Karuk Tribe Showcases Indigenous Stewardship’s Role in Forest Resilience

The Karuk Tribe teamed up with Oregon State University (OSU) researchers to create a novel computer simulation model that showcases Indigenous fire stewardship’s role in forest ecosystem health. The project explored the impact of cultural burning at a landscape scale, focused on 1,000 square miles of Karuk Aboriginal Territory in the western Klamath Mountains of northern California.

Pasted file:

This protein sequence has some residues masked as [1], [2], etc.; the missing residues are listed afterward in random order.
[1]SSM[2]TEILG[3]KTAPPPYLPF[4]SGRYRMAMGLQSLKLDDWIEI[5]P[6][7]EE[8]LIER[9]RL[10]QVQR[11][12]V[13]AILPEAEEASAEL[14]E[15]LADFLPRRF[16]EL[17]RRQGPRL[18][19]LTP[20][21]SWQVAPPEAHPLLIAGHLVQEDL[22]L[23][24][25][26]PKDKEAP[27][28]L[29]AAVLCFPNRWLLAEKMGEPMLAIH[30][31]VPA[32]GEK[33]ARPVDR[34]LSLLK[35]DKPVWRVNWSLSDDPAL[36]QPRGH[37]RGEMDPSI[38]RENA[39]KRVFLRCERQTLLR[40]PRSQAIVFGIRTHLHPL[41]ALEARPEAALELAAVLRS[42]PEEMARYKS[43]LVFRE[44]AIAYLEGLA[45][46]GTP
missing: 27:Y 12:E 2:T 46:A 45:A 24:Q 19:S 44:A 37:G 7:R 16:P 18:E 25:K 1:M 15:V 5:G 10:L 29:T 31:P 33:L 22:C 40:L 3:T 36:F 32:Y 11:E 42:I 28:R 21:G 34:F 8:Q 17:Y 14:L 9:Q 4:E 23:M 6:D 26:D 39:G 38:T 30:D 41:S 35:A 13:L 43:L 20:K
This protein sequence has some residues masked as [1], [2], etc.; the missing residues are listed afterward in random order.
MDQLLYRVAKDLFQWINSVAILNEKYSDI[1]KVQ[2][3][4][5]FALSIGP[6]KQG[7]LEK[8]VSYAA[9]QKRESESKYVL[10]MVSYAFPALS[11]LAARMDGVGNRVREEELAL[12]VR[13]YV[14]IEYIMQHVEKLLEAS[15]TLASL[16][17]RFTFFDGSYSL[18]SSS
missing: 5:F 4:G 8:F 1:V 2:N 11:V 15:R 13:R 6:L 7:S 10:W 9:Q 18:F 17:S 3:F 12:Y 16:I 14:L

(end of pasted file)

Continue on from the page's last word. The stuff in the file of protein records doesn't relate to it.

The Karuk Tribe Department of Natural Resources and OSU scientists developed historical estimates for cultural ignition locations, frequency, and timing, which showed that cultural burning was extensive across the landscape, with an estimated 6,972 cultural ignitions occurring annually, averaging about 6.5 ignitions per year for each Indigenous fire steward. It is important to note that this information is not new and has been held by Karuk Tribal members for millennia.